Last week, I was at my daughter's friend's fabulous Asian-themed birthday party. Since the father is an event planner, it was no surprise to me that no detail was missed, including bowls filled with the popular White Rabbit rice candies, imported from China. Shocked, I grabbed the bowls and asked the girl's mother if she had heard that they had been recalled. She had not, though she knew that other Chinese food products had been found to contain melamine. This episode got me thinking more about melamine, which is mostly associated with cheap white furniture we find at big box stores and hard plastic plates decorated with cartoon characters, and how it could have possibly ended up in food! While I am comfortable eating something that may also occur in a natural cleaning product (think vinegar and lemon, or even cucumber, which is often used in skin care products), I don't feel comfortable eating something that is normally used in the production of cheap furniture.
Melamine is an organic compound that is often combined with formaldehyde to form a fire resistant and heat tolerant resin. It is supposedly safe for humans to consume at very low levels (The European Commission says that the level of melamine in food products should never exceed 2.5mg/kg), but some foods recently identified in China contained up to 60 times the accepted limit. After this discovery, the UK's Food Standards Agency (FSA) announced that they found items containing 152mg/kg on supermarket shelves.
The scare began with contaminated infant formula. Chinese officials have accused some milk suppliers of adding the chemical, which is high in nitrogen, to certain batches of milk to artificially boost its protein content so that they could mix it with water to save money. This chemical, when consumed, can cause problems in the kidneys and bladder which may, in rare cases, lead to death: at least four children in China have died, and more than 50,000 have become sick with kidney problems this year as a result of consuming baby formula that contains this toxic chemical. Following the formula fiasco, melamine was also discovered in eggs and candy. Although outraged people wonder how this could have happened, it was only a little over a year ago that information was released about pet food being tainted with melamine, which was apparently routinely added to animal feed as a fake protein. Now that humans are the animal being tricked, I hope more of us respond proactively to this wake-up call.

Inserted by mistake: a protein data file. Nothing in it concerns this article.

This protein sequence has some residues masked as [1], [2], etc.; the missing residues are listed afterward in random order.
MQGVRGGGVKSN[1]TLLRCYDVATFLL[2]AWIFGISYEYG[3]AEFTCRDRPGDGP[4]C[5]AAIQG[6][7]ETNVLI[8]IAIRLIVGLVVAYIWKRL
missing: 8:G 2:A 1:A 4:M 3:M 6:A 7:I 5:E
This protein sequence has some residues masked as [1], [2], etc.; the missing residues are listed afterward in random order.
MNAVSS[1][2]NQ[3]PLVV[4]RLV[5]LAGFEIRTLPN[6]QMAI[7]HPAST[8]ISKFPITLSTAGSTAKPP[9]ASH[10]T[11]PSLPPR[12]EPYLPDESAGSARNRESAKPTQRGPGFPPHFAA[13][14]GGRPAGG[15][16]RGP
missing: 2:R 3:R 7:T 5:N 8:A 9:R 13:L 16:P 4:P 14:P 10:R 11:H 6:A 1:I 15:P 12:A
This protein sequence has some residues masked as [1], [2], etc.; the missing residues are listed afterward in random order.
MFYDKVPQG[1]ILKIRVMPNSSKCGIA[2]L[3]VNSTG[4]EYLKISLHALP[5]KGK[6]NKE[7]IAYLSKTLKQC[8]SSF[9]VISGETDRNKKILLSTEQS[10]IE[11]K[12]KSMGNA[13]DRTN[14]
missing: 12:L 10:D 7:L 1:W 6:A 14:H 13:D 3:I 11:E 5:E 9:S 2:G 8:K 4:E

China has vowed to begin better regulation on melamine. Europe will likely tighten up their policies and everyone will be wary for a while. But before business goes back to usual, you may want to personally commit to applying the precautionary principal when it comes to things you put in or on your body (after all, 60% of what you put on it gets absorbed), or into the air you breathe.
The best solution is to buy local and organic, but knowing where your food is coming from, period, is best practice. If your kids need candy, like mine do, make it organic and keep in mind that the less ingredients the better. Avoid anything that you cannot pronounce and read labels carefully. Of course, melamine would not be listed as an ingredient, so stick to simplicity. You can even make easy dog food - just cook ground chicken, peas and squash (I cook enough for four days at a time). Make sure the furniture you buy is safe, too: avoid unknown plastic pieces and when you buy wood products, they should be FSC certified, formaldehyde-free and, if it is painted, at least low-VOC, if not non-VOC.
More:Candy Toxic Chemicals Melamine Poisoned Dog Food Melamine And Infant Formula U.S. Chemical Infant Formula
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